Originally Posted by jIMOh I am going to post a series of numbers, I need to verify I calculate IRR correctly. All this is for my own knowledge and spreadsheet creation. 2006 accounts (in total) had a year end value of \$133,861 2007 accounts had a year end value of \$163,685 2008 accounts had a year end value of \$120,496 2009 accounts have a current value of \$186,769 Accounts listed my 401k my Roth my Rollover wife 401k wife Roth wife Rollover 2007 deposits were \$18,913 \$8,575 \$4,000 \$0 \$4,338 \$2,000 \$0 2008 deposits were \$27,720 \$10,741 \$7,351 -\$2,351 \$6,979 \$5,000 \$0 2009 deposits were \$18,350 (do not have 401k totals as of yet) \$5,850 \$4,500 \$0 \$3,500 \$4,500 \$0 The money taken OUT of the rollover was converted to a Roth in same year. Zero sum on total return, but needed when I do IRR of each account individually. Here was my equation for year over year IRR: [(Current year balance)/(previous year balance+deposits)]-1 here were returns I calculated for overall returns: 2007 7.14% 2008 -37.05% 2009 34.52% I will then extrapolate same equation for each account (6 total accounts) I have some follow up questions once I either see error of my ways or get validation the math I have is correct. THX!

12-03-2009, 04:33 PM   #4
Thinks s/he gets paid by the post

Join Date: Apr 2007
Location: Milford, OH
Posts: 2,085
Quote:
 Originally Posted by TomCat Your calculations seem mathematically correct. The one inaccuracy I note is that your calculation is correct ASSUMING that ALL of your new money was invested on day one of each new year. That would tend to understate your return a bit as you likely contributed either throughout the year or near the end of the year FYI...I do a similar computation but I do it on a quarterly basis and then add the four quarter amount to create a closer annual IRR...still a bit off but quite a bit closer. Also, your method gets closer to being accurate as the beginning accopunt balance grows and is much larger than the annual contribution. Note that Excel also has an IRR "Function" that would allow you to list 13 numbers...the account balances from beginning of Month one through the end of month 12...and calculate a very accurate IRR...probably overkill...unless you are analytical to a fault...as I have been so accussed Tom R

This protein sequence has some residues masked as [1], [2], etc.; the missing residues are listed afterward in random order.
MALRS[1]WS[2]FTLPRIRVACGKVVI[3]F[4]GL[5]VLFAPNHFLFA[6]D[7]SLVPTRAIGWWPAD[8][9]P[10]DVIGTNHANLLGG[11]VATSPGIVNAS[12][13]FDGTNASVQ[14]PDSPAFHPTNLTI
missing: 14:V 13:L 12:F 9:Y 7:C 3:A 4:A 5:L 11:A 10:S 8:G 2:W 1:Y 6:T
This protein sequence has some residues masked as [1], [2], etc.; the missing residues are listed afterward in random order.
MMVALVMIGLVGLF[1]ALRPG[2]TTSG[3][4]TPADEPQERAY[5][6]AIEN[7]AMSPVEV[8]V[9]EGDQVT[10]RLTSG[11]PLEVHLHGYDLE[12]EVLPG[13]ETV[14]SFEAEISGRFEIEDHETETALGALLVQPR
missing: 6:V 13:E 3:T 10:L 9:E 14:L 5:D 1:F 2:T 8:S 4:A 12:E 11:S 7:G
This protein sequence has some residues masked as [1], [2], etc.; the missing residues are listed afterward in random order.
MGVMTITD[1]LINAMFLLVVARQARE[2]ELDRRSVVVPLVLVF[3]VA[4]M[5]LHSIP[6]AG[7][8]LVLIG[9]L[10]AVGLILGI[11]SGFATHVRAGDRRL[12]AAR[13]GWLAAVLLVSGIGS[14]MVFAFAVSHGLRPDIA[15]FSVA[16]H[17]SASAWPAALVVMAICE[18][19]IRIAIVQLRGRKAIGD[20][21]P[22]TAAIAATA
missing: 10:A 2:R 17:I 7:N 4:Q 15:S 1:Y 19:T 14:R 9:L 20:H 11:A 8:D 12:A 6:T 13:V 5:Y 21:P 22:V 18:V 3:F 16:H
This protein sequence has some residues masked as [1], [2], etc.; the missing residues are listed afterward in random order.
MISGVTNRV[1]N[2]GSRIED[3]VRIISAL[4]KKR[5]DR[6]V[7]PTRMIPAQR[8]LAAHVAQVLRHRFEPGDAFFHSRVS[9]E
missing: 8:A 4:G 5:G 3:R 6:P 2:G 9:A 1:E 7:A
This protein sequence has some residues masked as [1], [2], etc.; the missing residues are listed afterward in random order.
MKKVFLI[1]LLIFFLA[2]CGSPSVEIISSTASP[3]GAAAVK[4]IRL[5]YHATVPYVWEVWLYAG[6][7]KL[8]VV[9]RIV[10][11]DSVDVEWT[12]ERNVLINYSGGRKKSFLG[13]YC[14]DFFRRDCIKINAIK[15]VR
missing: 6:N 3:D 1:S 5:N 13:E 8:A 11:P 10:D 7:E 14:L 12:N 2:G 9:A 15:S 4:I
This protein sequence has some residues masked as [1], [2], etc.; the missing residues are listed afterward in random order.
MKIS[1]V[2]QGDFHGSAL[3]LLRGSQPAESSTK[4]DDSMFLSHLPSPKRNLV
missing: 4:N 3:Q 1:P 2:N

Tom (and other responder) thanks for chiming in.

As time passes, the dates/timing of the deposits matters less and less to the real value of IRR

If I calculate a 35% return and its really 37% or 33%, I am still getting the info I wanted.

Some people told me I had incorrect numerators or denominators at one point, was trying to make sure I was close.

THX!
__________________
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12-04-2009, 05:20 AM   #5
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Join Date: Dec 2008
Posts: 3,860
Quote:
 Originally Posted by jIMOh Tom (and other responder) thanks for chiming in. As time passes, the dates/timing of the deposits matters less and less to the real value of IRR If I calculate a 35% return and its really 37% or 33%, I am still getting the info I wanted. Some people told me I had incorrect numerators or denominators at one point, was trying to make sure I was close. THX!
The function is problematic, so a lot is written about how to use it.

IRR is for periodic investments. XIRR is for non-periodic.

If you don't give us the dates, then to use the function(s) we'd have to guess at the dates.

I suggest you enter all the data in a spreadsheet, then copy and post it. Then it makes the checking very easy for others.

 12-04-2009, 07:16 AM #6 Thinks s/he gets paid by the post   Join Date: Jan 2006 Posts: 3,070 I agree w/ Firedreamer and T2019. What OP is calculating is a guesstimate of investment return. IRR/XIRR are technical terms having a specific timing-related definition and while the guesstimate is probably fine for defining a ballpark figure, using the term IRR seems to give a "accuracy" aura that is not matched by the result.